Re: [OPE-L] dynamic theories and the "drive to formalize"

From: glevy@PRATT.EDU
Date: Sun Sep 09 2007 - 11:47:29 EDT

> I think that Marx's theory in Capital is essentially dynamic. Marx did
> not think in terms of simultaneous equations, although in places he
> almost did.

Hi Ian W:

Yes, but he didn't think in terms of difference or differential equations
in  _Capital_ either.

> I also think
> that when we have a complete, mathematical and dynamic interpretation
> of Marx's theory of the laws of motion of capitalism we will find that
> there are important and essential relations between the logical method
> of simultaneous and sequential determination.

He was more concerned with explaining a complex dynamic process in which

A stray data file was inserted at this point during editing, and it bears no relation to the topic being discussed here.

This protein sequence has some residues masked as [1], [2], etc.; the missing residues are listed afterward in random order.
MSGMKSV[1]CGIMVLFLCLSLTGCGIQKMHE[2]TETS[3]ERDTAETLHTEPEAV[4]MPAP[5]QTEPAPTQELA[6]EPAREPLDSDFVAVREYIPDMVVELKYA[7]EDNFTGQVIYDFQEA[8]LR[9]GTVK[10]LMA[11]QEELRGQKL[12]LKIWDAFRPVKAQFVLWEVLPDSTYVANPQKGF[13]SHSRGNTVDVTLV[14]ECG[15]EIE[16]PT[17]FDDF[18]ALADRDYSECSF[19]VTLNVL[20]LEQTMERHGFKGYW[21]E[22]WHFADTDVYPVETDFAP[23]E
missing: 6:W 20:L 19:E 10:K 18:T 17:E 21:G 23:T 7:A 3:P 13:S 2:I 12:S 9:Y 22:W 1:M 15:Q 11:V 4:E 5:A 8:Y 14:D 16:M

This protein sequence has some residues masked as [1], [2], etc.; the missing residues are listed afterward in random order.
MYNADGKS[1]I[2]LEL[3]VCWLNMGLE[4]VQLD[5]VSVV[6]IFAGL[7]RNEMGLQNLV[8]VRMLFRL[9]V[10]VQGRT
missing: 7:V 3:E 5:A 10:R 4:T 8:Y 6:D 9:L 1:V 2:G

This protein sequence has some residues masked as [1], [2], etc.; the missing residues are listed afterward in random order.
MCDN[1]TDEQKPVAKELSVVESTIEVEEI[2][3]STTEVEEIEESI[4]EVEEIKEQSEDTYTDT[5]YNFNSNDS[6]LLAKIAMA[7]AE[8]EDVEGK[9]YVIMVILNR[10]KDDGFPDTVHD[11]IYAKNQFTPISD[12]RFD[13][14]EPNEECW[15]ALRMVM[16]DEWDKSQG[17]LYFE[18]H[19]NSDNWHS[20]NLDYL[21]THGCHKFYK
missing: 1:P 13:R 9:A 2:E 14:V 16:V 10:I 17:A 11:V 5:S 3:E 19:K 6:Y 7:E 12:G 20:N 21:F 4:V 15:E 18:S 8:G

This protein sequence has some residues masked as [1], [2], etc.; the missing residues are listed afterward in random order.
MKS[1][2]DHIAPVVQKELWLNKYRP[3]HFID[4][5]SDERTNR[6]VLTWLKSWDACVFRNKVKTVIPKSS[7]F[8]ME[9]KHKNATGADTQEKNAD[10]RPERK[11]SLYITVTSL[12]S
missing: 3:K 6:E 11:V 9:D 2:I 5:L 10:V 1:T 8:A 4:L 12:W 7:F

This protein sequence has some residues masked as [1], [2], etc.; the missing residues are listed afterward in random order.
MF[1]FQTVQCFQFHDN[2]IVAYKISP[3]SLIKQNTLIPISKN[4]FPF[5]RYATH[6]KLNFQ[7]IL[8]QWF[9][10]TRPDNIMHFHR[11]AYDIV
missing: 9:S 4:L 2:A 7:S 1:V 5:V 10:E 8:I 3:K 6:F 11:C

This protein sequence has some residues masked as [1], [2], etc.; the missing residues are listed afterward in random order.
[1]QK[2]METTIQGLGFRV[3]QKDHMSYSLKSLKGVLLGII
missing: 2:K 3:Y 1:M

there are tendencies and counter-tendencies and *lots and lots* of
variables (and hence uncertain outcomes). Although he hinted that it might
be possible (can't recall the reference off-hand) it's unclear whether he
thought that the law(s) of motion could be formally presented in a
mathematical model.  The "drive to formalize" (to coin an exprssion) is a
primarily 20th Century development in economic thought. The real question
here is whether the theory can be truncated without doing an injustice to
grasping the complexities of the real subject matter. Instead of
truncating, I think what's needed is expansion into matters essential to
comprehending the subject matter such as classes, the state, foreign
trade, and the world market.

In solidarity, Jerry

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